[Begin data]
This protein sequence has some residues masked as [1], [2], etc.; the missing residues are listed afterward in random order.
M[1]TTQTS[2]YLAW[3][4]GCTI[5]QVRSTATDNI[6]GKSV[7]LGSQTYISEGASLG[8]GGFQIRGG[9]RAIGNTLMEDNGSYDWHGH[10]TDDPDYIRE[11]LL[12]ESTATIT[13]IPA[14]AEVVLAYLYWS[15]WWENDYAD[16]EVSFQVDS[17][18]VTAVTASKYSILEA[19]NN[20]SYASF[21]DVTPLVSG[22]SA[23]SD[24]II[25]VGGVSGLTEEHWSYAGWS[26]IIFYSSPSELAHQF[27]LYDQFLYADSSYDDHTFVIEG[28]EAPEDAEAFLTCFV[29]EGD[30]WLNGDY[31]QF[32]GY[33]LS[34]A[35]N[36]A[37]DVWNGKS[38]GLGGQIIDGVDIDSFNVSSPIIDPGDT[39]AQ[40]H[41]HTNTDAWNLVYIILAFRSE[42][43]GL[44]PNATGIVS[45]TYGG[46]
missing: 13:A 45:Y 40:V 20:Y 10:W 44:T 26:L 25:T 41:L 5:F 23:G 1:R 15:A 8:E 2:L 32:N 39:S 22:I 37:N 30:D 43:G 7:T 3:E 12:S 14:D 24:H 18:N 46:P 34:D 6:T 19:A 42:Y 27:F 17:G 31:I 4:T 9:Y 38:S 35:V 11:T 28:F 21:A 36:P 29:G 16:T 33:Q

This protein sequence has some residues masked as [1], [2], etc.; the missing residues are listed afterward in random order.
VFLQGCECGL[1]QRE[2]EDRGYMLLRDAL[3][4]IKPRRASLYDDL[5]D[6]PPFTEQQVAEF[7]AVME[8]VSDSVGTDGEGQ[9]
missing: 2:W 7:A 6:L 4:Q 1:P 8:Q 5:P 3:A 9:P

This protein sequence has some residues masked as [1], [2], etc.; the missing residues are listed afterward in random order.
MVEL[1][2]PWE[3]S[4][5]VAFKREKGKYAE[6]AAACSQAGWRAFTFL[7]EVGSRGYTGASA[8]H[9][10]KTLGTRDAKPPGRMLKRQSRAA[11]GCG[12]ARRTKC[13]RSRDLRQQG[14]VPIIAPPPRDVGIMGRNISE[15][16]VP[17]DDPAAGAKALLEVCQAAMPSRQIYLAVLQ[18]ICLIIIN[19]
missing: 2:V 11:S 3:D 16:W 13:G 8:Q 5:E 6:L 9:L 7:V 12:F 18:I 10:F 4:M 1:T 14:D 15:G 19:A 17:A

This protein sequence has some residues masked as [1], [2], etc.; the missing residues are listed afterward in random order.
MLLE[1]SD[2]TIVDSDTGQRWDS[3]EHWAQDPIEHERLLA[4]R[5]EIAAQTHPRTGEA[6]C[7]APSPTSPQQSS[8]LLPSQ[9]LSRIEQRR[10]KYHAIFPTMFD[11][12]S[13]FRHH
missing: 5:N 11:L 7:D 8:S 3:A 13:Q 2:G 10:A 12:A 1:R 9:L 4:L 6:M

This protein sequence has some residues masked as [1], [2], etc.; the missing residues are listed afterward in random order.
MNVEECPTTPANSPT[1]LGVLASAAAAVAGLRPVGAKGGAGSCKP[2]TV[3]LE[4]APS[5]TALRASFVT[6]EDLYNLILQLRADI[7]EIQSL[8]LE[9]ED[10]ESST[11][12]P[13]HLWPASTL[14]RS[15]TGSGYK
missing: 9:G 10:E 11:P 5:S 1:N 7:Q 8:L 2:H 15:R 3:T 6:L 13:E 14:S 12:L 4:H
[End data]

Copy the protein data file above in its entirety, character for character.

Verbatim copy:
This protein sequence has some residues masked as [1], [2], etc.; the missing residues are listed afterward in random order.
M[1]TTQTS[2]YLAW[3][4]GCTI[5]QVRSTATDNI[6]GKSV[7]LGSQTYISEGASLG[8]GGFQIRGG[9]RAIGNTLMEDNGSYDWHGH[10]TDDPDYIRE[11]LL[12]ESTATIT[13]IPA[14]AEVVLAYLYWS[15]WWENDYAD[16]EVSFQVDS[17][18]VTAVTASKYSILEA[19]NN[20]SYASF[21]DVTPLVSG[22]SA[23]SD[24]II[25]VGGVSGLTEEHWSYAGWS[26]IIFYSSPSELAHQF[27]LYDQFLYADSSYDDHTFVIEG[28]EAPEDAEAFLTCFV[29]EGD[30]WLNGDY[31]QF[32]GY[33]LS[34]A[35]N[36]A[37]DVWNGKS[38]GLGGQIIDGVDIDSFNVSSPIIDPGDT[39]AQ[40]H[41]HTNTDAWNLVYIILAFRSE[42][43]GL[44]PNATGIVS[45]TYGG[46]
missing: 13:A 45:Y 40:V 20:Y 10:W 44:T 26:L 25:T 41:L 5:F 23:G 1:R 15:A 8:E 2:L 32:N 39:S 22:I 37:N 30:D 43:G 7:T 3:E 12:S 14:D 24:H 18:N 46:P 34:D 6:T 19:A 42:Y 27:F 17:G 31:I 4:T 9:Y 38:S 35:V 11:T 28:F 21:A 36:P 29:G 16:T 33:Q

This protein sequence has some residues masked as [1], [2], etc.; the missing residues are listed afterward in random order.
VFLQGCECGL[1]QRE[2]EDRGYMLLRDAL[3][4]IKPRRASLYDDL[5]D[6]PPFTEQQVAEF[7]AVME[8]VSDSVGTDGEGQ[9]
missing: 2:W 7:A 6:L 4:Q 1:P 8:Q 5:P 3:A 9:P

This protein sequence has some residues masked as [1], [2], etc.; the missing residues are listed afterward in random order.
MVEL[1][2]PWE[3]S[4][5]VAFKREKGKYAE[6]AAACSQAGWRAFTFL[7]EVGSRGYTGASA[8]H[9][10]KTLGTRDAKPPGRMLKRQSRAA[11]GCG[12]ARRTKC[13]RSRDLRQQG[14]VPIIAPPPRDVGIMGRNISE[15][16]VP[17]DDPAAGAKALLEVCQAAMPSRQIYLAVLQ[18]ICLIIIN[19]
missing: 2:V 11:S 3:D 16:W 13:G 8:Q 5:E 6:L 9:L 7:V 12:F 18:I 10:F 4:M 1:T 14:D 15:G 19:A 17:A

This protein sequence has some residues masked as [1], [2], etc.; the missing residues are listed afterward in random order.
MLLE[1]SD[2]TIVDSDTGQRWDS[3]EHWAQDPIEHERLLA[4]R[5]EIAAQTHPRTGEA[6]C[7]APSPTSPQQSS[8]LLPSQ[9]LSRIEQRR[10]KYHAIFPTMFD[11][12]S[13]FRHH
missing: 5:N 11:L 7:D 8:S 3:A 13:Q 2:G 10:A 12:A 1:R 9:L 4:L 6:M

This protein sequence has some residues masked as [1], [2], etc.; the missing residues are listed afterward in random order.
MNVEECPTTPANSPT[1]LGVLASAAAAVAGLRPVGAKGGAGSCKP[2]TV[3]LE[4]APS[5]TALRASFVT[6]EDLYNLILQLRADI[7]EIQSL[8]LE[9]ED[10]ESST[11][12]P[13]HLWPASTL[14]RS[15]TGSGYK
missing: 9:G 10:E 11:P 5:S 1:N 7:Q 8:L 2:H 15:R 3:T 6:L 13:E 14:S 12:L 4:H